Using Black Walnut Wood for Woodworking Projects
posted on August 1, 2009 by Tim Knight
Black Walnut tree growing naturally Black walnut is not as readily available as it once was, but it is still highly regarded as an excellent hardwood by most woodworkers.

One day many years ago, a regular customer — we’ll call him “Harvey” to protect the guilty — came into my father’s cabinet shop with a production woodworking job. A local bank needed about 60 blocks of black walnut machined to hold brass name plaques for its big muckety-mucks. As I understood the job, it required slicing up 10/4 walnut lumber into a fairly complex geometry, sanding them mirror smooth and then routing a recess for the brass plaque. A good quality sealer, followed by a clear coat (we sprayed nitrocellulous lacquer) would finish up the name plaques. We also needed to glue green felt to the bottoms of the blocks to protect the banker’s desks — very classy! For such small pieces, they turned out to be ridiculously expensive, and I held out slim hope of landing the job as I called and gave Harvey our bid. To my surprise, the only question he had was: “How soon can you get them done?”

Walnut nuts are harvested for consumption Most black walnut trees growing right now are focused on food growing, as their nuts are harvested regularly.

I was lucky and the lumber that I ordered was revealed to be exceptionally beautiful as it came out of the planer. On occasion, black walnut can be a bit gray and lack figure — but this stock was richly colored with myriad reds and browns blended together in a curvaceous grain pattern. I could not have been more proud of the finished pieces as I handed them over to Harvey early in the next week. And he was frankly impressed, not a common reaction in the “just get it done” world of production woodworking.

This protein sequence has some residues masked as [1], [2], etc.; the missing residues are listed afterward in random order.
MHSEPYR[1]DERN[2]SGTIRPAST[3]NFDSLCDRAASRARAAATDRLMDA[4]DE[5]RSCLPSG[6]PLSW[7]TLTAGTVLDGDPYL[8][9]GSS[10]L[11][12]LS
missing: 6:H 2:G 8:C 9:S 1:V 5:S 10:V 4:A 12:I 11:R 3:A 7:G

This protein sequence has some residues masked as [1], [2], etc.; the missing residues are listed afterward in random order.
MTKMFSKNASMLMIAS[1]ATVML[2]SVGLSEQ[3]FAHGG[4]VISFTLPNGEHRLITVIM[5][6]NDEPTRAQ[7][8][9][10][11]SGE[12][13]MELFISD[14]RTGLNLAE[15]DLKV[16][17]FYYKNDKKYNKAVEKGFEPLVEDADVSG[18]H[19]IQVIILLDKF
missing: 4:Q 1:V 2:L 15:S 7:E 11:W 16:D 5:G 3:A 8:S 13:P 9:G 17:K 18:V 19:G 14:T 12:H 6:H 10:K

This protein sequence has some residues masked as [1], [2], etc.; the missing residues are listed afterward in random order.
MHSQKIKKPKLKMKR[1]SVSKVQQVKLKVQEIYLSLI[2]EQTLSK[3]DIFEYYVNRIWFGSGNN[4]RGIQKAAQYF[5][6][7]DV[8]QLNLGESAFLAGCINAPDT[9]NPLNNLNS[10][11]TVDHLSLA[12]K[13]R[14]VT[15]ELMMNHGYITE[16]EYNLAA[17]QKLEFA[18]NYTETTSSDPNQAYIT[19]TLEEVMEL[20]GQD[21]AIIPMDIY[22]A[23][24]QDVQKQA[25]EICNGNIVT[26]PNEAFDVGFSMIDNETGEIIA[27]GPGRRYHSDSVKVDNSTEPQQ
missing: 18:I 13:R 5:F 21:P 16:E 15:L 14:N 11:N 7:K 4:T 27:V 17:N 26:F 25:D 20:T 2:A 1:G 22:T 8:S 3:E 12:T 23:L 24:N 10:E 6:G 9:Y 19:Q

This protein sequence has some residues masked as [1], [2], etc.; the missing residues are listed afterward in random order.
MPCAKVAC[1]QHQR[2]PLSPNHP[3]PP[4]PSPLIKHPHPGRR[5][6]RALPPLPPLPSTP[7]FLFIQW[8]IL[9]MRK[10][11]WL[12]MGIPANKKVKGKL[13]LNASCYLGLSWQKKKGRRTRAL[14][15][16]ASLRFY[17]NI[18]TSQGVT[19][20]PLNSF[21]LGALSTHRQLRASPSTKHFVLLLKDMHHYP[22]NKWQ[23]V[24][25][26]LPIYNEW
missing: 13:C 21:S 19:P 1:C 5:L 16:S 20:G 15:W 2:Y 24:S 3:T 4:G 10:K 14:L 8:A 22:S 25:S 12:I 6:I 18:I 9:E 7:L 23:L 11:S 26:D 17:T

Identifying black walnut trees by leaves Black walnut trees are easily identifiable by its leaf growing pattern as well as the clusters of nuts that grow at the ends of the branches.

To my surprise, the following morning as I got to work, Harvey was waiting for me and all the name blocks were in boxes by the front door. I felt my stomach go a little queasy.

“Is there a problem with the job,” I asked?

“Not really a problem; the customer wants some additional finishing,” he said, not making eye contact. “They want them painted chocolate brown ...”

Black walnut lumber highboy project Black walnut wood creates a very attractive look in projects like this highboy, though some consider it too "old fashioned" looking for more modern projects.

As Harvey related the long, sad story to me later, it turned out that the designer in charge of the office makeover thought the clear-finished walnut was too old-fashioned looking. So he came up with the brown enamel as a means to “save the day.”

Grudgingly, and for an extra couple of hundred dollars (which I think came out of poor Harvey’s pocket), I sprayed a nice, smooth coat of brown paint over that stunningly beautiful walnut. But I must say that I was not at all proud of the product as I handed them over for delivery this time around.

Easy and Beautiful

Black walnut is a great wood to work with, so much so that it is hard to know which characteristic to like more — its beauty or its workability. It is fairly common, and good quality black walnut lumber is not hard to find. With that said, there is no getting around the fact that you will pay more for walnut than for other domestic hardwoods. For that reason, some woodworkers treat it more like a rare exotic lumber — saving it for accent pieces or small components in a bigger piece.

I like to finish black walnut with a clear finish, and I think it looks especially good with a rubbed oil finish — like a natural Watco oil. If you run into walnut that has a grayish tint (I find this often in the cathedral grain of plainsawn walnut), try sprucing it up with a bit of thinned cherry-colored oil stain. I find that this adds life to an otherwise dead-looking patch of wood.

If you have never worked with walnut, I’d encourage you to save your money and give it a try — just leave the brown paint in the can!

posted on August 1, 2009 by Tim Knight
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- Orval - 08/07/2012
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